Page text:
Securities & Futures Commission of Hong Kong

Code of Conduct

Code of Conduct for Persons Licensed by or Registered with the Securities and Futures Commission

Q1:

Is self declaration by a client that he/she has knowledge of derivatives acceptable?

A:

In assessing whether a client has knowledge of derivatives, intermediaries should make appropriate enquiries of or gather relevant information about the client during the know your client (“KYC”) process so as to enable them to make the assessment instead of relying merely on the client’s declaration that he/she has knowledge of derivatives. A proper audit trail should also be maintained to demonstrate that they have made the assessment.

Section reference: 5.1A

Q2:

What is the expected depth of the training programme on derivatives for an intermediary to consider whether a client has knowledge of derivatives?

A:

The training programme should seek to provide clients with general knowledge of derivatives so as to assist them in understanding the nature and risks of derivative products.

Section reference: 5.1A

Q3:

How to apply the investor characterization requirement to joint accounts?

A:

When dealing with joint accounts, intermediaries should assess whether the individual(s) who places the order or operates the relevant joint account has knowledge of derivatives.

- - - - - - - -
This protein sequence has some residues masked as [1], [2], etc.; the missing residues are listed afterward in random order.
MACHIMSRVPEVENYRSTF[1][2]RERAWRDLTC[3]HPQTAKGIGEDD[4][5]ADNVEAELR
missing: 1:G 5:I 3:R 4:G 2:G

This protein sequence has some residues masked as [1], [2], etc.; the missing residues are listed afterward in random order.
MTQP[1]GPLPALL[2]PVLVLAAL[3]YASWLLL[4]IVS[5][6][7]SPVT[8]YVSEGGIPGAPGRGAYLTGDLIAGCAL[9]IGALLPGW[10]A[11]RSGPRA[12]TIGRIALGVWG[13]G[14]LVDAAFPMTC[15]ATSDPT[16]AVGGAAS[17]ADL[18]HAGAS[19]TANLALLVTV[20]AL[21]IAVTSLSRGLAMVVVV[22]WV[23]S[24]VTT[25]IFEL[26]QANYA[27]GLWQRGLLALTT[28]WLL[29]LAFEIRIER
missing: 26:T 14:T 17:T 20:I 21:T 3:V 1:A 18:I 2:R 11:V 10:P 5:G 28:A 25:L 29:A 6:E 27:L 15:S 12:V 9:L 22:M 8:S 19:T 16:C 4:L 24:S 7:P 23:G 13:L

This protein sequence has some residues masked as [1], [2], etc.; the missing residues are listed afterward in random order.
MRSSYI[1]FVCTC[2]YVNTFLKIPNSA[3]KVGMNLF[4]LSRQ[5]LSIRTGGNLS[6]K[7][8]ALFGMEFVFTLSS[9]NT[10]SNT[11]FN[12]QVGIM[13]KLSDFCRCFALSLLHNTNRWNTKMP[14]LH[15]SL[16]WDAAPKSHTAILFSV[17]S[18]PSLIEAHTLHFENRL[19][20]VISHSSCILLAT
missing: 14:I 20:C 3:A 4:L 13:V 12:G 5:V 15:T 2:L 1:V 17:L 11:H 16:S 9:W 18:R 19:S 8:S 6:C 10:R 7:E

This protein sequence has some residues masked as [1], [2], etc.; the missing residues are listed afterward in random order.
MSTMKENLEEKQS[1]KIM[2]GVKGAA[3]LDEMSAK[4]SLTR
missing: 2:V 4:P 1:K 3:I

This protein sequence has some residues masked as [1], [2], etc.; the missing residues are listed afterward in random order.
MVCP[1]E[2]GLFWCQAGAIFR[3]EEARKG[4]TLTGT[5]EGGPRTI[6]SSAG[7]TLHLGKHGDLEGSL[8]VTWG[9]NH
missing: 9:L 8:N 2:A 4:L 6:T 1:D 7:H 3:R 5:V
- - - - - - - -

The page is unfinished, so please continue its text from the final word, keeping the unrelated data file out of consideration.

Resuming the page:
Section reference: 5.1A

Q4:

How to apply investor characterization requirement to corporate accounts?

A:

When dealing with corporate customers, intermediaries may determine how to assess the level of knowledge of derivatives of the corporate customer by considering, among other things, the following factors:

  • Firm type, e.g. whether the firm is a substantial company with a dedicated investment function or is a small private company where the investment decision rests with the owner; and
  • Investment process and management structure of the firm, e.g. how an investment decision is made within the firm and whether it is properly organised to have a specialised function responsible for making investment decisions, and past investment experience of the firm.

Hence, for example, where the corporate customer is a listed company, instead of assessing the individual staff responsible for the investment function, an intermediary may consider the firm’s investment process and management structure, in particular, whether it has a specialised function responsible for making investment decisions on behalf of the company.

Section reference: 5.1A

Q5:

Prior trading experience in derivative products is one of the criteria for assessing if a client can be regarded as having knowledge of derivatives. Are intermediaries required to conduct an assessment on the prior trading experience (i.e. whether the client has executed five or more transactions in any derivative product within the past three years) on a continuous basis?

A:

Intermediaries are expected to assess a client’s knowledge of derivatives and characterize the client based on such knowledge during the KYC process. Once a client is assessed to have knowledge of derivatives during the KYC process, the intermediary does not need to conduct the assessment continuously.

Generally speaking, in assessing the prior trading experience of a client, the three year period is counted from the time when an assessment is conducted during the KYC process.

Section reference: 5.1A

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